UK prime minister Boris Johnson has confirmed that fully vaccinated travellers will no longer have to take any Covid-19 tests after arriving in England.
This means an end to the current regime where fully vaccinated travellers are still required to take a lateral flow test two days after arriving in the UK.
Johnson revealed the policy change during a visit to a hospital on Monday (24 January). Transport secretary Grant Shapps then later confirmed that the change would be introduced from 4am on 11 February during a speech in the House of Commons.
Arrivals in England who are not fully vaccinated will only need to take a pre-departure test and a PCR test on or before day two after arriving in England. All passengers, regardless of vaccination status. will still be required to complete a Passenger Locator Form.
The UK government sets travel rules for England but the devolved governments in Scotland, Wales and Northern Ireland usually follow this policy.
Johnson’s confirmation of the new policy came hours after the CEOs of leading UK-based airlines called for the government to end Covid-19 restrictions to allow air travel to return to “near normality”.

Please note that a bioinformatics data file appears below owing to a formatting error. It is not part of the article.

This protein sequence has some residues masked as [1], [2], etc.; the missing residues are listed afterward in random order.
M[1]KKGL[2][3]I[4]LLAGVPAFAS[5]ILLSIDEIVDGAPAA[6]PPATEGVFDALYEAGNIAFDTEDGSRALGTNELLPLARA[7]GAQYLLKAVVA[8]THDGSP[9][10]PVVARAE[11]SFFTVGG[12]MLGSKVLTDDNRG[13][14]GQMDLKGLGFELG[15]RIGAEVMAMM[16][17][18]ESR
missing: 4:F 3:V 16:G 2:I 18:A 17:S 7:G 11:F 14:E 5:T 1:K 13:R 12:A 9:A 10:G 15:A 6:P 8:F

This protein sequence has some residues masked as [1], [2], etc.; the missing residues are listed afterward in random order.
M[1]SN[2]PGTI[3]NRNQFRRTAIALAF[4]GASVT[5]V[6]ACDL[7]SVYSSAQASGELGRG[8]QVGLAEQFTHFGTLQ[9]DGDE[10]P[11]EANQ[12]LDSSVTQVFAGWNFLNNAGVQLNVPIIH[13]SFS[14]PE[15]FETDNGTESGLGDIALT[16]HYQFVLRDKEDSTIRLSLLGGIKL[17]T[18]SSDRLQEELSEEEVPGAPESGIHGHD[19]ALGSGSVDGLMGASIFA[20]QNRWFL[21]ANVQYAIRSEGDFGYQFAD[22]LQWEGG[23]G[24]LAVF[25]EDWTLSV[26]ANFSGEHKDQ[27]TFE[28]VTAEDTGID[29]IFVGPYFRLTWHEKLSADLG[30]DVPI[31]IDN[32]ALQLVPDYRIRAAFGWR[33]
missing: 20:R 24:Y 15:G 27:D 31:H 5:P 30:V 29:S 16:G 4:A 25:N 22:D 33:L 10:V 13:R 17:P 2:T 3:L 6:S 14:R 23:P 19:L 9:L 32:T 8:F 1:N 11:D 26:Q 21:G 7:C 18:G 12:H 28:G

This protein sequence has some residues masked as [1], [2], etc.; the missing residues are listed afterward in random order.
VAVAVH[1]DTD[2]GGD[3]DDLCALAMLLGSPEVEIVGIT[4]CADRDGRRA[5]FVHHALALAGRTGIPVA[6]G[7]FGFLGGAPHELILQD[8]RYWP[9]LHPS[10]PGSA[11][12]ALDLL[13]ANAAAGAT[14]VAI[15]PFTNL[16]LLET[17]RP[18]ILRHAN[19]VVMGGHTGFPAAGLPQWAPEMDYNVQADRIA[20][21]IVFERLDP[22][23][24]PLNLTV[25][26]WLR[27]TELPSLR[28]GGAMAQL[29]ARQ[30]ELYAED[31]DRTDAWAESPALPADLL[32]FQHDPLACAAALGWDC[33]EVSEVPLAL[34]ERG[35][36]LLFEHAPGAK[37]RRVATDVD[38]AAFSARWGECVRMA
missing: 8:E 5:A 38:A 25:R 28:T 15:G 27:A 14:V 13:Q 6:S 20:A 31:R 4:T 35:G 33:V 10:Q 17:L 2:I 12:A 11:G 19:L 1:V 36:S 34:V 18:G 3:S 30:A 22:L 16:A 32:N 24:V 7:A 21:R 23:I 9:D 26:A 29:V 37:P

The bosses of British Airways, Virgin Atlantic, easyJet, Ryanair and Loganair were among those to sign the letter to ministers, alongside Airlines UK’s chief executive Tim Alderslade.
They called for restriction-free travel, as well as a “clear protocol” for managing future Covid variants, alongside the end to border closures and flight bans when new “variants of concern” emerge.
The CEOs said these moves would show that the UK was “mobilising its world-beating aviation sector to turbo-boost our recovery and deliver global Britain”.
“Last summer saw restriction-free travel across Europe for the fully vaccinated, with no signs this led to worse outcomes than the UK experienced,” read the letter.
“A number of countries are already moving back to this position, including Germany, Spain and Switzerland, who now require no testing for the fully vaccinated.
“It is time for passengers and businesses who rely on the UK’s air connectivity to fully benefit from the same vaccine dividend that has enabled our domestic economy to reopen.”